Facebook 'like' and other social media buttons are often embedded by businesses in their websites to enable users to like and share content. Facebook 'like' buttons collect user data (including IP addresses) as soon as the user lands on the webpage, regardless of whether or not they click on the 'like' button or whether or not they have a Facebook account. This data includes IP addresses and is sent to Facebook. Facebook may then use the data in other processing operations.

There has been a lack of clarity around responsibility for the initial processing of data sent to Facebook from external websites as a result of plugins. A case was brought by a German consumer protection association which claimed the plugin breached then current data protection legislation (the GDPR did not apply at the time but the judgment is relevant under the GDPR).

What's the development?

The CJEU has held that website operators are joint data controllers with respect to data collected and transmitted to Facebook through 'like' plugins The CJEU followed December's AG Opinion and agreed that the website operator was a joint controller with Facebook for a limited time at the specific stage of the data processing in which it was engaged. It was not a joint controller in relation to further processing over which it had no control.

What does this mean for you?

This decision means that where a Facebook or other social media plugin is used, a lawful basis is needed to justify the processing both by the website operator and the operator of the plugin (in this instance Facebook).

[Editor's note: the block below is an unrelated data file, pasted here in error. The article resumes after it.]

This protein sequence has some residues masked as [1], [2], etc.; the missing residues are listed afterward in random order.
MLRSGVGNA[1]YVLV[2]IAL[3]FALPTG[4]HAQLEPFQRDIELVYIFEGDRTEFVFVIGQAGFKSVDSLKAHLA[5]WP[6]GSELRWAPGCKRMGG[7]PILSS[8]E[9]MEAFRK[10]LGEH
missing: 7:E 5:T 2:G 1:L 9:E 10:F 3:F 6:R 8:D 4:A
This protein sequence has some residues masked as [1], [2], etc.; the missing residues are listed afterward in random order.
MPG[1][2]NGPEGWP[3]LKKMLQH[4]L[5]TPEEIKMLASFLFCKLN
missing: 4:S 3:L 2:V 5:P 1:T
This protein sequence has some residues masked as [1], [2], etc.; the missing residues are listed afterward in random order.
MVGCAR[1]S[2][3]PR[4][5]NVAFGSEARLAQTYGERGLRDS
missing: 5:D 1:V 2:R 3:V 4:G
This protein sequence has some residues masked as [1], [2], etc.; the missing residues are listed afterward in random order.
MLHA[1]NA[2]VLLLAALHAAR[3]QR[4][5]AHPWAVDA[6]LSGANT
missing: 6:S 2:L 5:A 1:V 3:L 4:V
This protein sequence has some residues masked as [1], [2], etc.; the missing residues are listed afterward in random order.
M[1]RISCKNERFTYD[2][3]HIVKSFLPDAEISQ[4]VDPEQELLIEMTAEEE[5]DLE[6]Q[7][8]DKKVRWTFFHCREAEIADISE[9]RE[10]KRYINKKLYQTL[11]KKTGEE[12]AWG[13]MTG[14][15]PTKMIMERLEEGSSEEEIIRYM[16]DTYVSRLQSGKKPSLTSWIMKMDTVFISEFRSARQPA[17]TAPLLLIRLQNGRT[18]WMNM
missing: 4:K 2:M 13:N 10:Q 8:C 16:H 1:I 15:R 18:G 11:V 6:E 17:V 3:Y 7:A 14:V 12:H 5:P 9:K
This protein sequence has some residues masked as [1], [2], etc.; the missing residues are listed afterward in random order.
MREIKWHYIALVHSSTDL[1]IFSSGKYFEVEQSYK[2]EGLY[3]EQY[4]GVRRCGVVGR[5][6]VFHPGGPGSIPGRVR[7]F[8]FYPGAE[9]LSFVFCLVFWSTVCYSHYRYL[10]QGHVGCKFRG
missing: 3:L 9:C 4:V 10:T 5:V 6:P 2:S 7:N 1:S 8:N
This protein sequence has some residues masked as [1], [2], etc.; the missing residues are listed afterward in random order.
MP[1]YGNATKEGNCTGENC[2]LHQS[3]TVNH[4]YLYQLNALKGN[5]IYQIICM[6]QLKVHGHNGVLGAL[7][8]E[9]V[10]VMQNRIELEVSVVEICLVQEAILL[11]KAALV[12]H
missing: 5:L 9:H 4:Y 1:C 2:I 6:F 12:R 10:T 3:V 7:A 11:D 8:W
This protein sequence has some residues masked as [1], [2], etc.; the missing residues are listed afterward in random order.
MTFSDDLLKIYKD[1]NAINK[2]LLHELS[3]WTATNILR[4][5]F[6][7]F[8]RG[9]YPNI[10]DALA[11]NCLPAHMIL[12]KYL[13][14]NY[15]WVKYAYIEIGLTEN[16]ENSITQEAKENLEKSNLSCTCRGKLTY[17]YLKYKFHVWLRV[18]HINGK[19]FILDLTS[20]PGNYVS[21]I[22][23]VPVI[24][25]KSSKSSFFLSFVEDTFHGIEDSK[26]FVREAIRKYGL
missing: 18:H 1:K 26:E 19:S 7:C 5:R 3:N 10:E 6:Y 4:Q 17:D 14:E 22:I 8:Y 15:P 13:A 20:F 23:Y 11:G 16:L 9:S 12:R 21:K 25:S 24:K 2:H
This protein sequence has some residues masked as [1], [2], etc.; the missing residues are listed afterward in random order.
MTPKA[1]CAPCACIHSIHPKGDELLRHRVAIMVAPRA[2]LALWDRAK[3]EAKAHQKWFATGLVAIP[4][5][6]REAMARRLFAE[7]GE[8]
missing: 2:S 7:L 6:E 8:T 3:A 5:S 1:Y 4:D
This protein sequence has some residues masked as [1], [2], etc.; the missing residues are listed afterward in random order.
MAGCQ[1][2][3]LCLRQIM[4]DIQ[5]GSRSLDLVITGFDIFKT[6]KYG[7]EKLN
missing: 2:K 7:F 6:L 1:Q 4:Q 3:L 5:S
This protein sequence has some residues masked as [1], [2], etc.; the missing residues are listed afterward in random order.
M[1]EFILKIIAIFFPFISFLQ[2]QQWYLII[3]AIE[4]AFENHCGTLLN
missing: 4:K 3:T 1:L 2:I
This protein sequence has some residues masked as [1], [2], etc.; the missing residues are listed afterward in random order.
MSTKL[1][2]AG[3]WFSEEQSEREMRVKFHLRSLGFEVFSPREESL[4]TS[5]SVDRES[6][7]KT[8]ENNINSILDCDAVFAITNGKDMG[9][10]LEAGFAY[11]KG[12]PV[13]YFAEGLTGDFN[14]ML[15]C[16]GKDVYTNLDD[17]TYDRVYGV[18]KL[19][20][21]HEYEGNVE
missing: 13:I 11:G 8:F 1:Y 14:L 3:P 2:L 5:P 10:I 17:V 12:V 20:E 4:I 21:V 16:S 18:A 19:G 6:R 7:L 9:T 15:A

Whether or not the lawful basis has to be consent is to be decided by the German courts, but any legitimate interests balancing exercise will have to take account of the legitimate interests of both the plugin operator and the website operator.

Transparency requirements also have to be complied with. This means that the website operator must include appropriate information (most likely in its privacy policy) about the initial data processing resulting from the plugin and that further processing may occur over which it has no control. A link to the privacy policy of the plugin operator will probably be needed.

In addition, a joint controller agreement will be necessary between the website and plugin operators and information about this will also have to be provided to the website visitor.

It is also arguable that this decision will impact any third party content which is embedded in a website which processes personal data, for example, for tracking or analytics.

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